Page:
Angry taxi drivers cause traffic jam in Nicosia

Angry taxi drivers cause traffic jam in Nicosia


By Kyriacos Kyriacou-Nicosia

Taxi drivers blocked roads with their vehicles on Monday morning near the Finance Ministry building, causing traffic jam for over two hours, after failing to meet with Minister Harris Georgiades to discuss their demands. Their protesting outside the Finance Ministry had been pre-scheduled, but because of the Minister’s unavailability, they decided to use their cars to block roads.

The angry drivers did not cause any serious incidences with the security forces, which were ordered to protect the ministry. The protesters, who belong to the urban taxi drivers’ associations of Nicosia and Famagusta-Larnaca, have put forward a number of demands, which government does not take into serious consideration, according to them.

Driver’s demands

These demands include: subsidised fuel, a reduce the number of licensed taxis and strict regulation over illegal taxi and bus services. They also demanded to be exempted from paying taxes on diesel, as fuel expenses account for as much as 45 per cent of their costs, said Akis Demosthenous, head of the Nicosia urban taxi drivers’ association.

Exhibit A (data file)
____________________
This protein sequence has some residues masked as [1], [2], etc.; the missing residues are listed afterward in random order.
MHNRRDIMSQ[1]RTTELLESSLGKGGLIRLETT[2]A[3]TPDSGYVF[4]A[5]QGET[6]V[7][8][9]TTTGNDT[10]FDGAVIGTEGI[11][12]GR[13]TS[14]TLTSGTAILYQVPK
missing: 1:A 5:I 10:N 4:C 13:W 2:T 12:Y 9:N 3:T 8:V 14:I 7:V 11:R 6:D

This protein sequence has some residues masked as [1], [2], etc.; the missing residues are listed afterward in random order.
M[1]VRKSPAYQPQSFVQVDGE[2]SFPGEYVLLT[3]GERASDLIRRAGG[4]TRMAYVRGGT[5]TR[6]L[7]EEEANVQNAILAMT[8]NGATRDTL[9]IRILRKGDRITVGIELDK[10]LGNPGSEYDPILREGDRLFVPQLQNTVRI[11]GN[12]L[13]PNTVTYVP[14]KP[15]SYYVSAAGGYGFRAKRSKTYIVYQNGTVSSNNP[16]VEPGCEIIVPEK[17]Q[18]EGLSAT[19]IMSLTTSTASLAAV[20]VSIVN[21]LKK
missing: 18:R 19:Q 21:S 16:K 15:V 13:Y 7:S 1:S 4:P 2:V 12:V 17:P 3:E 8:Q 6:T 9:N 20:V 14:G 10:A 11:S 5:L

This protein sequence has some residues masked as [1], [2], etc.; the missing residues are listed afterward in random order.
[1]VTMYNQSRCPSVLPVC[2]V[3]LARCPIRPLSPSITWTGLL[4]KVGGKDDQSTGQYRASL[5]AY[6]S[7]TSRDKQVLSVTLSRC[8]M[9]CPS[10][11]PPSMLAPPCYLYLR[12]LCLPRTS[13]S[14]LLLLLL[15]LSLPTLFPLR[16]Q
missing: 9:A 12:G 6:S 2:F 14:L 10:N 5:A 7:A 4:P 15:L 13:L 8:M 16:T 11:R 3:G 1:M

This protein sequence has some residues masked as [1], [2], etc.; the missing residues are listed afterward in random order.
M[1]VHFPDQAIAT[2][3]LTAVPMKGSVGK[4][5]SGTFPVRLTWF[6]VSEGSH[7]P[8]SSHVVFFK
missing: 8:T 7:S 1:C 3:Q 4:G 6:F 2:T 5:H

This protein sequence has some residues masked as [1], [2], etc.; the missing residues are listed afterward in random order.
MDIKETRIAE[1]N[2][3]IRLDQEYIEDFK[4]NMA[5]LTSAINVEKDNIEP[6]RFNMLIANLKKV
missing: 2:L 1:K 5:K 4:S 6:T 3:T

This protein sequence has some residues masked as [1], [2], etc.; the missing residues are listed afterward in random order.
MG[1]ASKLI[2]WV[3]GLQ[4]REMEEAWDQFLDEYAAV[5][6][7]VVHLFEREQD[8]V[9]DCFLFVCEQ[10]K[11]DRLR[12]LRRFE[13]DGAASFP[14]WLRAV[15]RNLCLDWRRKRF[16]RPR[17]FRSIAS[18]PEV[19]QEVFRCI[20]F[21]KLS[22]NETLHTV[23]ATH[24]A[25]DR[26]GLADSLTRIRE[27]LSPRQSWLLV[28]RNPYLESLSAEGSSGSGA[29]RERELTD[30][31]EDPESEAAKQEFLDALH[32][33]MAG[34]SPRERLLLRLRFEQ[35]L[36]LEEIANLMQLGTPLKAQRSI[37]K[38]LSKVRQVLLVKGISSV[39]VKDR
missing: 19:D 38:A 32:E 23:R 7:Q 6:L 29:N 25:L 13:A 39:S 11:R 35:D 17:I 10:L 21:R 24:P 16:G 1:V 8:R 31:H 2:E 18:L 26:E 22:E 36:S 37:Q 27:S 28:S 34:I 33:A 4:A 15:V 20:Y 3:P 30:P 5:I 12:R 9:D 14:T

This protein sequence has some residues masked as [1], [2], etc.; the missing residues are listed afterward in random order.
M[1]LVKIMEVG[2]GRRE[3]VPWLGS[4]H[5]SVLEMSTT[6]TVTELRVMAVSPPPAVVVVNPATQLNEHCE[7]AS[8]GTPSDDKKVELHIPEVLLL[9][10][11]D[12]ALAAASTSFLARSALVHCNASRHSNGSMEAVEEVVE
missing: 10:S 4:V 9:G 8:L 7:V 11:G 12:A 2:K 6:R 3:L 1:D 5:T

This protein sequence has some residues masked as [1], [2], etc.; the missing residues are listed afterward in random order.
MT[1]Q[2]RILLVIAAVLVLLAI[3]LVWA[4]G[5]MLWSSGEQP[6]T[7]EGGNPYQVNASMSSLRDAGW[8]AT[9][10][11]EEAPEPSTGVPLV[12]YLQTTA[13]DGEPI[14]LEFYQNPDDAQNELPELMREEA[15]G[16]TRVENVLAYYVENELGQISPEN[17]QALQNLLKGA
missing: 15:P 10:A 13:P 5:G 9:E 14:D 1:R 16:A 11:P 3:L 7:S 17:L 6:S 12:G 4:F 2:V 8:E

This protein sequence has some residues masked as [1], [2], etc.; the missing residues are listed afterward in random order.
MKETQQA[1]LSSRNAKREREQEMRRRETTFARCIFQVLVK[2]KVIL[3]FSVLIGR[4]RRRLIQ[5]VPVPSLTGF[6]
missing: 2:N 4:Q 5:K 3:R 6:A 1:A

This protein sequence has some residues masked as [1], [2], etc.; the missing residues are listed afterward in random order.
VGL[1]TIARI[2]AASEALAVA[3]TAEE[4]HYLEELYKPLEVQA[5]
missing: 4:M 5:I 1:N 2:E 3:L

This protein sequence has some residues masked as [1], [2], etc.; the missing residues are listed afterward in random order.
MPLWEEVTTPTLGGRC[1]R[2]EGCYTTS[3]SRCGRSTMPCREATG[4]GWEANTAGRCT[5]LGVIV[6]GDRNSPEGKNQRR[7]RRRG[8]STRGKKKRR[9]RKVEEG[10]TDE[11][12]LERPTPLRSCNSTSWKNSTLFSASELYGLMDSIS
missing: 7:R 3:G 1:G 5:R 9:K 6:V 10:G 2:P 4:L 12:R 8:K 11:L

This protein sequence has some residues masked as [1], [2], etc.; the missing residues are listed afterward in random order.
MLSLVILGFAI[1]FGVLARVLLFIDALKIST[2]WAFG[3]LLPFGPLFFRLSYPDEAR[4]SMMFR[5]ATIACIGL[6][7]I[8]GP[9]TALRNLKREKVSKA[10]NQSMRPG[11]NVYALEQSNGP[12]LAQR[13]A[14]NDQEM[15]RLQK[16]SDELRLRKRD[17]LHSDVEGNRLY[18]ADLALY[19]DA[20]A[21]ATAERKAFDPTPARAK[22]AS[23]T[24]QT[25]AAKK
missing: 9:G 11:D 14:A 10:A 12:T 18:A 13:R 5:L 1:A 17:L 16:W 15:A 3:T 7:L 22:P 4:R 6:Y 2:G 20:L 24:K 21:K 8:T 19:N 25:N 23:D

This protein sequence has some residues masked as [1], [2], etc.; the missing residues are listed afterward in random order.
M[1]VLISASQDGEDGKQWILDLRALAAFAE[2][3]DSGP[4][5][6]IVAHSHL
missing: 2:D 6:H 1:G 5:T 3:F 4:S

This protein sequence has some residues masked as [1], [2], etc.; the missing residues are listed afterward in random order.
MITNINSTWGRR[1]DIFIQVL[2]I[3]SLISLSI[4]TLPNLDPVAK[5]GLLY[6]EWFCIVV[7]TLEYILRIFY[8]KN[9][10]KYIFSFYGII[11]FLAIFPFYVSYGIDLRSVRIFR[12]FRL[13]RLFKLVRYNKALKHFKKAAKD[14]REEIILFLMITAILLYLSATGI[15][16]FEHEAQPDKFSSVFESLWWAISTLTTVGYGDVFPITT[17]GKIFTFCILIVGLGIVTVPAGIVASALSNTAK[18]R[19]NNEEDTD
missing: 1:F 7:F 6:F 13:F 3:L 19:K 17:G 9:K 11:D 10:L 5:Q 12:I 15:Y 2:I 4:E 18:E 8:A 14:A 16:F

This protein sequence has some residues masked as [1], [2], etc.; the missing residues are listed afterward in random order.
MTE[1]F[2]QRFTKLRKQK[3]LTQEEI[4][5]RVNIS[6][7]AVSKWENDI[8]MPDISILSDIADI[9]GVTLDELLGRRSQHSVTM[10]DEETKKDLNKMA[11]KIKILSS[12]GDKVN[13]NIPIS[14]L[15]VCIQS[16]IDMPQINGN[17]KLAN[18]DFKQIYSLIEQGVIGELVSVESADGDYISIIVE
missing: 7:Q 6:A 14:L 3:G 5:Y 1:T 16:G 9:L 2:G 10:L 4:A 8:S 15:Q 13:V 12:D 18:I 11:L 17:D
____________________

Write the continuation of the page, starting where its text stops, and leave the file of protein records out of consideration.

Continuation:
Demosthenous had previously stated that his profession was bracing for a 65-70 per cent drop in business for 2014 while the number of taxi drivers in his trade continues to rapidly climb.

Speaking on Sigma television channel, Demosthenous apologised for any inconvenience to the public yesterday, but added that the drivers’ demands were just. “We’re doing this for the survival of our families. We are not asking for charity,” he said.

Conceding that cab fares are already high, Demosthenous said this was because the tariffs are set by the government.

Most of the people using buses, especially in coastal towns in the summertime, are foreigners anyway, he added.

Meanwhile unlicensed taxis, whom he dubbed “pirates”, were making more money than those on the regulated side of the business.

“We know who these pirates are and we do report them to authorities. But when a case goes to court, the testimony of the customer is also needed. This never happens, because the customer, usually a tourist who’s left the country anyway, never shows up, and the case is dismissed.”

Later on the taxi drivers were informed that the Harris Georgiades is willing to meet them on Wednesday.

Demosthenous said he hoped that the meeting with the minister will result in a quick solution to their problems.